6 Signs It's Time For a Rest Day
1. Lack of Progress
There are so many possible reasons behind a plateau but, if you've been training hard, without getting results, you should take a look at your recovery.
Some people are able to train every day, and recover well between sessions. However, this certainly doesn't apply to everyone. This means you might have a different work capacity to your training partner, so it's important to listen to your body - and not what other people are telling you.
If you think you might have been overtraining recently, schedule a few rest days. Give your body time to recover, feed it good food, and relax. If you find it hard to unwind and chill out, introduce some light activity, such as yoga or walking.
When you feel rested, head back to the gym. Pay attention to how you're feeling, as well as what you're achieving. If you feel stronger and faster, you probably weren't allowing your body enough recovery time. Introduce more rest days, and play around with them until you find what works well for you.
Do you feel tired all the time? We often take fatigue as a given, or a side effect of our busy lives. This shouldn't be the case. A decent training program should energise you and, whilst you may feel tired afterwards, it should always improve the quality of your life.
If you're arriving at the gym feeling tired, and struggle to perform your programmed workouts, your body is trying to tell you something. This is especially important if you train in the morning, as it could indicate high levels of cortisol.
Of course, we all have one-of-those-days from time to time, but if this happens to you regularly, don't ignore it!
3. Weak Immune System
The occasional bout of illness is to be expected, but regular illness has no place in a healthy lifestyle. If you're feeling run-down, or keep picking up bugs, it's time to take a step back from the barbell and increase your rest days.
This often happens alongside chronic fatigue, and should set huge alarm bells ringing. WODs are hard going on your Central Nervous System (CNS), and if you try to ignore signs of CNS fatigue, you'll be well on your way to burnout.
When this happens, you'll need to take much more than a few days out to recover - so minimise the risk of this happening and take a rest day NOW!
4. Excessive DOMS
It's normal to experience DOMS after a tough WOD, or heavy lifting session. Don't worry, we're not going to advise you to avoid the gym just because you're struggling to sit on the toilet the day after a heavy squat session.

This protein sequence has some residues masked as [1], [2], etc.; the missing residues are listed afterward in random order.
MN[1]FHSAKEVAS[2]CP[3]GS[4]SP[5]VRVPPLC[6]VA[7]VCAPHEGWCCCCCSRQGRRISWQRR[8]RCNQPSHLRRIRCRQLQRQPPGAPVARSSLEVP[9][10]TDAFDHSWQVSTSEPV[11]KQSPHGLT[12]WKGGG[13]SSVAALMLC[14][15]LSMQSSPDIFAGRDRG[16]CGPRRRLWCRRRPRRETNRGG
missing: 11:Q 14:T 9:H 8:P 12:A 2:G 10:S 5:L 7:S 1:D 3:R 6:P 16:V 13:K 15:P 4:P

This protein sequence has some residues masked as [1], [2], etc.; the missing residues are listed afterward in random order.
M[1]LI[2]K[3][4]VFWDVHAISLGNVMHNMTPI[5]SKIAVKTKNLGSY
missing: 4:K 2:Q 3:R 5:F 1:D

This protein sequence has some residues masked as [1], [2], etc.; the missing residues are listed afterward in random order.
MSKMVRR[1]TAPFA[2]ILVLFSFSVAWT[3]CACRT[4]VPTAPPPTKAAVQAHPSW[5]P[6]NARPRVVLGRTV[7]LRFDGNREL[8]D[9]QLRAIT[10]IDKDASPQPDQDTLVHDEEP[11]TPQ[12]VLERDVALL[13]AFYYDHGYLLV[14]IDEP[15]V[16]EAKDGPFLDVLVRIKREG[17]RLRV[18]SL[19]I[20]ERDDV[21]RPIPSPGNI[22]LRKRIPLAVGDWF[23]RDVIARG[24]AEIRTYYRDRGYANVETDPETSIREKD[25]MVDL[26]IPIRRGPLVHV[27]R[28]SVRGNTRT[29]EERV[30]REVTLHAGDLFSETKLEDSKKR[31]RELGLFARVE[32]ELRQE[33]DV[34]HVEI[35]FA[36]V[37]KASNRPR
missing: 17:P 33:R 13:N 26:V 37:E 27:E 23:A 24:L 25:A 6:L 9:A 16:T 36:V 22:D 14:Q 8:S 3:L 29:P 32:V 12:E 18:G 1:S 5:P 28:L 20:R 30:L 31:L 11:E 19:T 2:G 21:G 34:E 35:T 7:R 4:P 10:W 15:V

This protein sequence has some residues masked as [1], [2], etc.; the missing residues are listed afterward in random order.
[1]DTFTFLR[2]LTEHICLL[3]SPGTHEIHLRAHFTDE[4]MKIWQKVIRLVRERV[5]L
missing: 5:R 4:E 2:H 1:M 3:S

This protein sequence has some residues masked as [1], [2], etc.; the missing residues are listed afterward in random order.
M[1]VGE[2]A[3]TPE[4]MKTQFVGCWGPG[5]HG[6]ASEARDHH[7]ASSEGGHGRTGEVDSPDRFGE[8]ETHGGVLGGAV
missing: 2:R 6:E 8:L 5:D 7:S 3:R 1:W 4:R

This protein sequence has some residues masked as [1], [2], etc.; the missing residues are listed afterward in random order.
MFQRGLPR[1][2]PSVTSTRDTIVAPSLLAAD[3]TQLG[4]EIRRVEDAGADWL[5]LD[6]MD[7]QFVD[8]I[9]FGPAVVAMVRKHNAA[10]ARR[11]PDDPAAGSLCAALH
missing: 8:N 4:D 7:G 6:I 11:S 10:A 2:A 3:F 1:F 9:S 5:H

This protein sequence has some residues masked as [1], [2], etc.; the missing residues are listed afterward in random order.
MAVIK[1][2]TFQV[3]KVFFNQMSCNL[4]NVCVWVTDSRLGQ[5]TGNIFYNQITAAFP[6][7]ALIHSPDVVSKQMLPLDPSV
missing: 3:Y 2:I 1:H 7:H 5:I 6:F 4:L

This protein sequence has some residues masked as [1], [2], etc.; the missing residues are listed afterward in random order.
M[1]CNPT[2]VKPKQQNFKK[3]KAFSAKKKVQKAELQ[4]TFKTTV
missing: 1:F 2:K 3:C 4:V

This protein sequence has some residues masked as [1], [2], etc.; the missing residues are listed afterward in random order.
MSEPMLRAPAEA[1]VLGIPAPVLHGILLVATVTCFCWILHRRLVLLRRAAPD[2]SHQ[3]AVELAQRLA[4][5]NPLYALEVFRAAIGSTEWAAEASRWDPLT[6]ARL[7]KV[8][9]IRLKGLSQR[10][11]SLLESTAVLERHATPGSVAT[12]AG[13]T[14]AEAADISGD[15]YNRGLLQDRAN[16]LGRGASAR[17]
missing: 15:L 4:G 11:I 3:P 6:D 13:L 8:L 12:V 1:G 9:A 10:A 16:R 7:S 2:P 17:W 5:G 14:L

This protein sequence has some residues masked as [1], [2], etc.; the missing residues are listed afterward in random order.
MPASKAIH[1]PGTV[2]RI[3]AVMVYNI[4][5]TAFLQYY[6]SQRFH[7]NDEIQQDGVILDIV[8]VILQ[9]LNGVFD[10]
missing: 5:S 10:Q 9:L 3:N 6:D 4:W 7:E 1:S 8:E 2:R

Healthy DOMS tends to make an appearance the morning after training. It usually lasts around 48 hours, although it's not unusual to disappear before - especially if your recovery game is strong.
So, when is DOMS a sign you need to chill out a bit? If you're regularly feeling it for longer than 2-3 days post-WOD, you might not be recovering well enough. This can happen for many reasons, including poor nutrition and dehydration, but it's also a common sign of overtraining.
5. Persistent Injury
Along with excessive DOMS, persistent injury is another reason to take it easy in the box, and give yourself some time off.
It goes without saying you shouldn't ignore an injury to train - that's not what we're talking about here. Instead, we're talking about those little 'niggles' that keep cropping up. They're easy to ignore, and can often be ignored with a little kinesiology tape.
These persistent injuries are a tell-tale sign of overtraining. You might think you can train through an injury, simply by adapting the workout to minimise the load on affected muscles. Whilst this is sometimes possible, it can hinder the healing process. If you have niggles that don't seem to be getting any better, consider taking some time out.
6. Elevated Heart Rate
Monitoring your heart rate is an effective way to assess whether you're getting enough rest. As you get fitter, your resting heart rate will gradually decline over time. However, if you're overtraining, it may be elevated instead.
Monitor your resting heart rate each morning, and make a note of it in your training diary. Do you notice any patterns? The morning after an intense workout, you may notice it's elevated. This means you haven't yet recovered from the WOD.
When your heart rate is significantly higher than your average resting heart rate (i.e. over 7bpm higher), or notice it's gradually increased over the course of a few weeks, it's an indication you need to take a day or two away from the box.
This may feel like a setback, but if your resting heart rate's increasing, you're probably not getting any fitter. Take some time to recharge, and come back stronger!
What do you think? Do you take many rest days? How do you decide when to spend more time on your recovery?